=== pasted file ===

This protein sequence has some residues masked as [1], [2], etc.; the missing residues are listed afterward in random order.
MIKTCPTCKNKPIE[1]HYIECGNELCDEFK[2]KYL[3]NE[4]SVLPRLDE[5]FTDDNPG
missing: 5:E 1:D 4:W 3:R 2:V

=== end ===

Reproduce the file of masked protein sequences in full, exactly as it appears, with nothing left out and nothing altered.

This protein sequence has some residues masked as [1], [2], etc.; the missing residues are listed afterward in random order.
MIKTCPTCKNKPIE[1]HYIECGNELCDEFK[2]KYL[3]NE[4]SVLPRLDE[5]FTDDNPG
missing: 5:E 1:D 4:W 3:R 2:V